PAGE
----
Processes and the people that build them

A workflow is not always going to be a business process. To help sort this out we can define a business process as a set of actions required to achieve a business objective, and separately define a workflow as the management of the actions in a business process. Business rules are then used to define the logic of a business process and dictate how process information flows from one individual or system to another.

We will see workflows that are broken into two separate groups. There are the application-centric workflows where the information is not formatted for presentation since there is no requirement for human interaction. These are important and a lot of people are working in this space. Adobe remains more concerned with the document or form-centric (human-to-human) workflows where both the data and the formatting can pass from action to action as a single piece of information.

Forms or documents that are used in our workflows should be created with either Adobe LiveCycle Designer or Adobe Acrobat, but of course the Designer-generated forms saved in XDP (I will blog on XDP later) format provide greater flexibility, easier separation of data and you can embed the schema to help you or others locate data.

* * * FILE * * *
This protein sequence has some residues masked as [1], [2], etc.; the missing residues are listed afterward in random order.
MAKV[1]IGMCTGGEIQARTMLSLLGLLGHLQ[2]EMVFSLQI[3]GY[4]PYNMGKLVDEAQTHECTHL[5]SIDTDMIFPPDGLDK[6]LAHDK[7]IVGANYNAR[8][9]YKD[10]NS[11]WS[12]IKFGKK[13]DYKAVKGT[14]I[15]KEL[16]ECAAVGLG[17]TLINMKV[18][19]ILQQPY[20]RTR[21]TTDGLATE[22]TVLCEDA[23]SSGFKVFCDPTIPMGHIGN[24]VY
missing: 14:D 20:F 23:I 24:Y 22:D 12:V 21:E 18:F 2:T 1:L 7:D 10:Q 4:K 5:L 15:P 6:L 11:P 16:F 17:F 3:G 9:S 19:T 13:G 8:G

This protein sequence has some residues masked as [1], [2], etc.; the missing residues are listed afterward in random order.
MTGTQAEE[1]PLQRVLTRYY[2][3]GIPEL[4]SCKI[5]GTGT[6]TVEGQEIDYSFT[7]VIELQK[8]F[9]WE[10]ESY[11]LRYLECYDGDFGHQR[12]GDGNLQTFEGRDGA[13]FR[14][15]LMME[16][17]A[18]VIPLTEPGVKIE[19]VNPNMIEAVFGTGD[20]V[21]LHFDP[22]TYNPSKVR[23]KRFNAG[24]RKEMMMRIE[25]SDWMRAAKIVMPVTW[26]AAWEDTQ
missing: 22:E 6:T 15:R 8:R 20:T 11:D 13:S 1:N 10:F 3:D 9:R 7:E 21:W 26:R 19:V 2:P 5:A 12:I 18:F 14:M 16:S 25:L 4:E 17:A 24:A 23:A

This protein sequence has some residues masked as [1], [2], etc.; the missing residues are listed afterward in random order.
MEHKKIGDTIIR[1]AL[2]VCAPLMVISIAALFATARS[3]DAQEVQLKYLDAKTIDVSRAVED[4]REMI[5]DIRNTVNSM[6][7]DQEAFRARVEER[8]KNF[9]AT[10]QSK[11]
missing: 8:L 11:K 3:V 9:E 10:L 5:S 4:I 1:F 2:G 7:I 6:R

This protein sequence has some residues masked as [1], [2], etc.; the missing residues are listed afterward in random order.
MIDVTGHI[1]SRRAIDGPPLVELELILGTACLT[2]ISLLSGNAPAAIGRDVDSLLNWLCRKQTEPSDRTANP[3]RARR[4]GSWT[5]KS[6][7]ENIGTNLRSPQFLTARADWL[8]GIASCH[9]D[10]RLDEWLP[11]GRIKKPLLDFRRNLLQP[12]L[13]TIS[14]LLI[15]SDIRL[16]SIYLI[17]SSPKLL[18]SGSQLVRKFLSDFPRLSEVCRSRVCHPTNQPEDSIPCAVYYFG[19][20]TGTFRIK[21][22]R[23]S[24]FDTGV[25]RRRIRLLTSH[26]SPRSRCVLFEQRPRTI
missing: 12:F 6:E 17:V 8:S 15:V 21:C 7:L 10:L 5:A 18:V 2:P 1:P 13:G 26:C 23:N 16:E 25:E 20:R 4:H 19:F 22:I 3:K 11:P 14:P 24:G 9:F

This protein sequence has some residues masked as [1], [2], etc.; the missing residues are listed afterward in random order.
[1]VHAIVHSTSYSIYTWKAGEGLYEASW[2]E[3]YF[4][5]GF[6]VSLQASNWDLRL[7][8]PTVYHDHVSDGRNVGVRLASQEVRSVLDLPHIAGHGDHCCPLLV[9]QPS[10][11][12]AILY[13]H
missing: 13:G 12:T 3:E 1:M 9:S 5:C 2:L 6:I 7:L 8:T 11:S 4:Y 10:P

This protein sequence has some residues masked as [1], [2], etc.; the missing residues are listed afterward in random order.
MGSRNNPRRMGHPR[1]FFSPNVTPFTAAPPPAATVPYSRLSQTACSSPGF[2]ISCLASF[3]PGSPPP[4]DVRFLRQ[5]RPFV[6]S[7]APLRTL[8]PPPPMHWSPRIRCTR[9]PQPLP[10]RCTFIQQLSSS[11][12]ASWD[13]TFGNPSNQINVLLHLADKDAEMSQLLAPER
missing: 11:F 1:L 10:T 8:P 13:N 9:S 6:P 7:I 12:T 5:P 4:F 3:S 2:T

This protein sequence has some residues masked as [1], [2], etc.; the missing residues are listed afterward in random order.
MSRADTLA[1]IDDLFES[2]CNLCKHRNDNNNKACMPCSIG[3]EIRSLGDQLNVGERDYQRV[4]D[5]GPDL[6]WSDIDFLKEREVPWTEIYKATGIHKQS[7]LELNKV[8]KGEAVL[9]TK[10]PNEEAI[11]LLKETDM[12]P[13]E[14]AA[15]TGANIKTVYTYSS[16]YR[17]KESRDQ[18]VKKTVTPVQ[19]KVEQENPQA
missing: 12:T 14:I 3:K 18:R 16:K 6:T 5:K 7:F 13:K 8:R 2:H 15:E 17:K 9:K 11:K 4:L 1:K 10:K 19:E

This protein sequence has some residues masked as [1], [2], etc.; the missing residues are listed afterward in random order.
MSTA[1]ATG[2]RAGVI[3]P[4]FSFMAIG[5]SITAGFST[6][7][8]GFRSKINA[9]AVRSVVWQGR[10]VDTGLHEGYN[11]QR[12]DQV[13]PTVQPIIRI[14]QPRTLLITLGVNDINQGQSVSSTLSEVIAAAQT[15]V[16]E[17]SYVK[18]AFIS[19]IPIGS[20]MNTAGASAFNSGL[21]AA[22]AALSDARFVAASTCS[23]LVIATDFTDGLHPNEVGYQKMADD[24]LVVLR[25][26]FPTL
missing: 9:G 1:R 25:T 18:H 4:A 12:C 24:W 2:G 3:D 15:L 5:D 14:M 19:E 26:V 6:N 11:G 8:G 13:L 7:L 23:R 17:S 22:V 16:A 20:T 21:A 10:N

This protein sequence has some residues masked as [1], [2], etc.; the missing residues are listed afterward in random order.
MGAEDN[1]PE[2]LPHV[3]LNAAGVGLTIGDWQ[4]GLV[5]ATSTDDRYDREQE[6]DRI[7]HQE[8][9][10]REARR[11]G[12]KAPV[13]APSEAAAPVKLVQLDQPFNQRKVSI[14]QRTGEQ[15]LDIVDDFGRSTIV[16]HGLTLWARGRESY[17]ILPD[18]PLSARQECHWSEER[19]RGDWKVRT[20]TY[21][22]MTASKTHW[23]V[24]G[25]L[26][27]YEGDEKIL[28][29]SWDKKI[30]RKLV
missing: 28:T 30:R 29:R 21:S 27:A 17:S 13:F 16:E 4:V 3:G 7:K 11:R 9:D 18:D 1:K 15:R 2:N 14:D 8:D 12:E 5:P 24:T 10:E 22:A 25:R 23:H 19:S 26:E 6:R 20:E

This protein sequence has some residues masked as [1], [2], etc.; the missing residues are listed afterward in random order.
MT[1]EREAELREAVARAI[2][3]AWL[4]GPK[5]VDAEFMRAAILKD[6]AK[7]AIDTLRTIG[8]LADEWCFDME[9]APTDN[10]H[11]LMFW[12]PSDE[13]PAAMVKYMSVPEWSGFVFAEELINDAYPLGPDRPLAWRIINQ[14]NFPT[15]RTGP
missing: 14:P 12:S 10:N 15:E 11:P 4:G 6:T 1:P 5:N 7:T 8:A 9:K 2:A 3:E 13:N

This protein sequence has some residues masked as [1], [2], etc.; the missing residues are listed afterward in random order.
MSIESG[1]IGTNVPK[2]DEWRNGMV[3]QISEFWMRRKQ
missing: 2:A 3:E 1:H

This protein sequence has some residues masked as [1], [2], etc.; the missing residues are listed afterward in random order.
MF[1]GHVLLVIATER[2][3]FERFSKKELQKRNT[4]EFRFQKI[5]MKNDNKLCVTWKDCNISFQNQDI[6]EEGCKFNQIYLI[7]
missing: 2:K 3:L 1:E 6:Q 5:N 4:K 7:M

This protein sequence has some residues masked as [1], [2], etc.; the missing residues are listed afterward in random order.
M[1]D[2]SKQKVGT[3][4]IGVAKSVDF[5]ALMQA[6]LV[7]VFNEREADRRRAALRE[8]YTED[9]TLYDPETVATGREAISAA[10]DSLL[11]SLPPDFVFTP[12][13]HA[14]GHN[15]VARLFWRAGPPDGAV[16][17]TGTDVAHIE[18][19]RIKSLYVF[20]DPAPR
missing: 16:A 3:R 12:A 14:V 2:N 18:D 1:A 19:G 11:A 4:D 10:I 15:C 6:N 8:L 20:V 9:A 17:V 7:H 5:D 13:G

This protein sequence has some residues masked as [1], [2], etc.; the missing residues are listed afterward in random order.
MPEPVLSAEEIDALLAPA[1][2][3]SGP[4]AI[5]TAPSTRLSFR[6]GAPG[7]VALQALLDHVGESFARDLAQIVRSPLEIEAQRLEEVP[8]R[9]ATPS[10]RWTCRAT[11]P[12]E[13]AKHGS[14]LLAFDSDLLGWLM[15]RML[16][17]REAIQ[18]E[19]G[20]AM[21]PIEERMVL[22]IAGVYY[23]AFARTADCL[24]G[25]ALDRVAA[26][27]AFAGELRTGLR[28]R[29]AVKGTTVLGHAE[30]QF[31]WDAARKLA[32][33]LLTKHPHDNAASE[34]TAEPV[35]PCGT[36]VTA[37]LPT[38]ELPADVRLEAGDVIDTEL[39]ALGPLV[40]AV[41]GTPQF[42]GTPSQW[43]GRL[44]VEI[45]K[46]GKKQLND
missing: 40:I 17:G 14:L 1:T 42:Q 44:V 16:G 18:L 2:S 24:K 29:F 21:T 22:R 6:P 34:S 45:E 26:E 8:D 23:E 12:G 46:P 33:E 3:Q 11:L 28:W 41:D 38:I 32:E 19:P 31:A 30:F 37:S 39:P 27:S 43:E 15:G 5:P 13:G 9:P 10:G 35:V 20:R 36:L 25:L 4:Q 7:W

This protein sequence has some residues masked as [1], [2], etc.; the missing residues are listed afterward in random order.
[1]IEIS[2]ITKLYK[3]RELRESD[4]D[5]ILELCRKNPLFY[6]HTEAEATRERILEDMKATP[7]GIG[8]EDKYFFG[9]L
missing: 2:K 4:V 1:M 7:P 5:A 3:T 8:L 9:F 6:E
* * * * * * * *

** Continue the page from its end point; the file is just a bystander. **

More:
Who does all this work? From my perspective you can define a useful set of roles for building out workflows – where outside the normal system administration and management, you need a subject matter expert for things like security, database, web services, and of course the J2EE Application developer, the form developer, perhaps a business analyst and finally the workflow administrator. One person could wear all these hats or you can easily define life cycle procedures to manage the apps, versions, etc as you share and collaborate on building applications.

To do this successfully you are going to need to get your hands on the SDK for LiveCycle Workflow so that you get the QPAC Development Environment. This is just a plug-in for Eclipse that gives you a wizard-like environment to create deployment and design-time dialog boxes. Once you are done the same plug-in lets you test the QPAC and import it directly into the workflow engine. I posted earlier on QPACs (Quick Process Action Components) but they are basically a Java component that is defined by a service class, a dialogue class, some metadata and the necessary application resources.

We enable business processes through workflows, but when it comes to workflows – you still have to build them. In my previous post, I gave some suggestions on places to start learning how.

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